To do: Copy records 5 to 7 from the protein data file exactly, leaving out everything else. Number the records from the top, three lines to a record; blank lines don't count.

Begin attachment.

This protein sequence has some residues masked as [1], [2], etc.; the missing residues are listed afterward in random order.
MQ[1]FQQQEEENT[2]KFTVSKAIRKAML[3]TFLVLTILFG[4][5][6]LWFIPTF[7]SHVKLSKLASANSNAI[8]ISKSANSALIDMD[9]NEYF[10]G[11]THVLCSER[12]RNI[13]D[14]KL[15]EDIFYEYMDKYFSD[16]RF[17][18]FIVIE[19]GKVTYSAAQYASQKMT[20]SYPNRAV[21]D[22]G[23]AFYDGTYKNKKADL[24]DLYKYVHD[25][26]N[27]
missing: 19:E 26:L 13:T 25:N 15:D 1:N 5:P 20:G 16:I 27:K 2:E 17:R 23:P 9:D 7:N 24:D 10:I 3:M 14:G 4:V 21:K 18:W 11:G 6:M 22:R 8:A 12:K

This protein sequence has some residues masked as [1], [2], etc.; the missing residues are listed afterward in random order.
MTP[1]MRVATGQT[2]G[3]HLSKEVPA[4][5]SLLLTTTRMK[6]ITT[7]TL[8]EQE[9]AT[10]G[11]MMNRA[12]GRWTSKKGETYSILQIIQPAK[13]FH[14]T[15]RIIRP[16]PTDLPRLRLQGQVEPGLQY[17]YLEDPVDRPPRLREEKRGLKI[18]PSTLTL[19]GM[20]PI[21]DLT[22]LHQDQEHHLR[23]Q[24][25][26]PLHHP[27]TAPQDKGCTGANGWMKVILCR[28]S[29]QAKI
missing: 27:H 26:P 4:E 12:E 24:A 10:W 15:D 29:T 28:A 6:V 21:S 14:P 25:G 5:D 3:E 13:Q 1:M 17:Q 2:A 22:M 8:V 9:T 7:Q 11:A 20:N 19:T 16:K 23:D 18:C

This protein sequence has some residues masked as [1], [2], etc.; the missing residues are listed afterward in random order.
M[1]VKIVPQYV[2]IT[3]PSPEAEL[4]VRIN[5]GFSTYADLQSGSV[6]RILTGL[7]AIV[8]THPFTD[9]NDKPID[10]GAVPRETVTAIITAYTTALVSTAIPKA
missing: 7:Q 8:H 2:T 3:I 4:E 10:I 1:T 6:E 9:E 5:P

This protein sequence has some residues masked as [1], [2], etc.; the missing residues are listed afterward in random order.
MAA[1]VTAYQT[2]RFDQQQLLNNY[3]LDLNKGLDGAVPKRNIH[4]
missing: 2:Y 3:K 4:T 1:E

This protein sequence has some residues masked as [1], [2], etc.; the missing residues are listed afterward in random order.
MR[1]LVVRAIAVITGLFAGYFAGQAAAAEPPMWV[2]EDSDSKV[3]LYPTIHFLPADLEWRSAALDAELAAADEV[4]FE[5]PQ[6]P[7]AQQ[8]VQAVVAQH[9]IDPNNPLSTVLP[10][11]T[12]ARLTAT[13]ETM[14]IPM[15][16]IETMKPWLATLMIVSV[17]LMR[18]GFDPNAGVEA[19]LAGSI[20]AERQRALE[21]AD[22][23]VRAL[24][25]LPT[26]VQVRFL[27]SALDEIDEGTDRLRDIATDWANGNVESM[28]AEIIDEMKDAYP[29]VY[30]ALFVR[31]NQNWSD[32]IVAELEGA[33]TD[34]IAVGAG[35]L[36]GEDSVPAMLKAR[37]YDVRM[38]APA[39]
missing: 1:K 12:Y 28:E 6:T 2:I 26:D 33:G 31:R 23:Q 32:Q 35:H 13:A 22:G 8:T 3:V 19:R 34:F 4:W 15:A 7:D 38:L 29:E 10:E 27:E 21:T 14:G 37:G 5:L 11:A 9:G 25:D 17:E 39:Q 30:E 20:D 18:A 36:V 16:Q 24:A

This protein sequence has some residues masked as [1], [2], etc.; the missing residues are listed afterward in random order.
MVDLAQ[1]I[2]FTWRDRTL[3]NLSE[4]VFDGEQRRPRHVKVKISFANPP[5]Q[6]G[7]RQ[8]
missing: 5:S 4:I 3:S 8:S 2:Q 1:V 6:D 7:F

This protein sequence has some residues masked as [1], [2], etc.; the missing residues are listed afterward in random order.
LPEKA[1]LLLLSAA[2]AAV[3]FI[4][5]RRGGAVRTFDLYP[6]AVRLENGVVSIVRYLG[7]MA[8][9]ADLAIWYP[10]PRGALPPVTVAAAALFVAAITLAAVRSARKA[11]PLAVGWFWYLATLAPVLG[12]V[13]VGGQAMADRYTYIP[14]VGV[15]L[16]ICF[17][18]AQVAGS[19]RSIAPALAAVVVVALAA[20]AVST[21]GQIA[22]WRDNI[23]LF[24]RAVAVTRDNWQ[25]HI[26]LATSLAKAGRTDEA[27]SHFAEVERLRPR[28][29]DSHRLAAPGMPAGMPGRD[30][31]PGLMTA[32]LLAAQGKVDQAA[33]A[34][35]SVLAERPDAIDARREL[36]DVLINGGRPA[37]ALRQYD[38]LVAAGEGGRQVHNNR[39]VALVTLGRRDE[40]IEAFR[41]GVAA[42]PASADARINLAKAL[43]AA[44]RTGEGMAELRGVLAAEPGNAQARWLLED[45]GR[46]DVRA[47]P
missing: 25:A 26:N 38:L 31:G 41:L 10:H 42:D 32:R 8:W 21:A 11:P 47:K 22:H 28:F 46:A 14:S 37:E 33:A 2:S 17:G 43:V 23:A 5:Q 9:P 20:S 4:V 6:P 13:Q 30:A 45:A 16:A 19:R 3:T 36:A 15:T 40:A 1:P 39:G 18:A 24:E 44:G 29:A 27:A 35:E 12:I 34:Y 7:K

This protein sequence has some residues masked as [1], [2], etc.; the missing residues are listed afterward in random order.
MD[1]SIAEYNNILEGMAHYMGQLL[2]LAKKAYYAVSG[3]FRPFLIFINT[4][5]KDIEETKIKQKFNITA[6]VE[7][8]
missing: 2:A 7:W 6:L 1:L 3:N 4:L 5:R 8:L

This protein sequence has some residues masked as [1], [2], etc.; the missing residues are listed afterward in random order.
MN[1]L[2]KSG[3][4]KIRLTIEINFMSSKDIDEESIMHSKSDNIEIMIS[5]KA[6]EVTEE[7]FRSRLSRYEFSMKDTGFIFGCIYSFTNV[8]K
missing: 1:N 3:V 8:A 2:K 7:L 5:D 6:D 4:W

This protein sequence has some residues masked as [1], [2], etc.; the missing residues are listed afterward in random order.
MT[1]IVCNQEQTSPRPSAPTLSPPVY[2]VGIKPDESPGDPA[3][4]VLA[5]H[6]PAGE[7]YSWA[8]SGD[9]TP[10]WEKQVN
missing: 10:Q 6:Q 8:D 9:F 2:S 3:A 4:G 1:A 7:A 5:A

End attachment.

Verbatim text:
This protein sequence has some residues masked as [1], [2], etc.; the missing residues are listed afterward in random order.
MR[1]LVVRAIAVITGLFAGYFAGQAAAAEPPMWV[2]EDSDSKV[3]LYPTIHFLPADLEWRSAALDAELAAADEV[4]FE[5]PQ[6]P[7]AQQ[8]VQAVVAQH[9]IDPNNPLSTVLP[10][11]T[12]ARLTAT[13]ETM[14]IPM[15][16]IETMKPWLATLMIVSV[17]LMR[18]GFDPNAGVEA[19]LAGSI[20]AERQRALE[21]AD[22][23]VRAL[24][25]LPT[26]VQVRFL[27]SALDEIDEGTDRLRDIATDWANGNVESM[28]AEIIDEMKDAYP[29]VY[30]ALFVR[31]NQNWSD[32]IVAELEGA[33]TD[34]IAVGAG[35]L[36]GEDSVPAMLKAR[37]YDVRM[38]APA[39]
missing: 1:K 12:Y 28:E 6:T 2:I 26:D 33:G 31:R 23:Q 32:Q 35:H 13:A 22:G 8:T 3:V 19:R 34:F 4:W 15:A 7:D 38:L 29:E 10:E 27:E 21:T 14:G 37:G 5:L 11:A 9:G 25:D 17:E 39:Q 30:E 20:D 18:A 36:V 16:Q 24:A

This protein sequence has some residues masked as [1], [2], etc.; the missing residues are listed afterward in random order.
MVDLAQ[1]I[2]FTWRDRTL[3]NLSE[4]VFDGEQRRPRHVKVKISFANPP[5]Q[6]G[7]RQ[8]
missing: 5:S 4:I 3:S 8:S 2:Q 1:V 6:D 7:F

This protein sequence has some residues masked as [1], [2], etc.; the missing residues are listed afterward in random order.
LPEKA[1]LLLLSAA[2]AAV[3]FI[4][5]RRGGAVRTFDLYP[6]AVRLENGVVSIVRYLG[7]MA[8][9]ADLAIWYP[10]PRGALPPVTVAAAALFVAAITLAAVRSARKA[11]PLAVGWFWYLATLAPVLG[12]V[13]VGGQAMADRYTYIP[14]VGV[15]L[16]ICF[17][18]AQVAGS[19]RSIAPALAAVVVVALAA[20]AVST[21]GQIA[22]WRDNI[23]LF[24]RAVAVTRDNWQ[25]HI[26]LATSLAKAGRTDEA[27]SHFAEVERLRPR[28][29]DSHRLAAPGMPAGMPGRD[30][31]PGLMTA[32]LLAAQGKVDQAA[33]A[34][35]SVLAERPDAIDARREL[36]DVLINGGRPA[37]ALRQYD[38]LVAAGEGGRQVHNNR[39]VALVTLGRRDE[40]IEAFR[41]GVAA[42]PASADARINLAKAL[43]AA[44]RTGEGMAELRGVLAAEPGNAQARWLLED[45]GR[46]DVRA[47]P
missing: 25:A 26:N 38:L 31:G 41:L 10:H 42:D 32:R 8:W 21:A 11:P 47:K 22:H 28:F 46:A 14:S 37:E 33:A 2:S 17:G 43:V 23:A 5:Q 9:P 20:S 4:V 6:P 13:Q 30:A 45:A 16:A 19:R 3:T 36:A 15:T 40:A 1:P 39:G 18:A 24:E 44:G 29:A 27:A 35:E 12:I 34:Y 7:K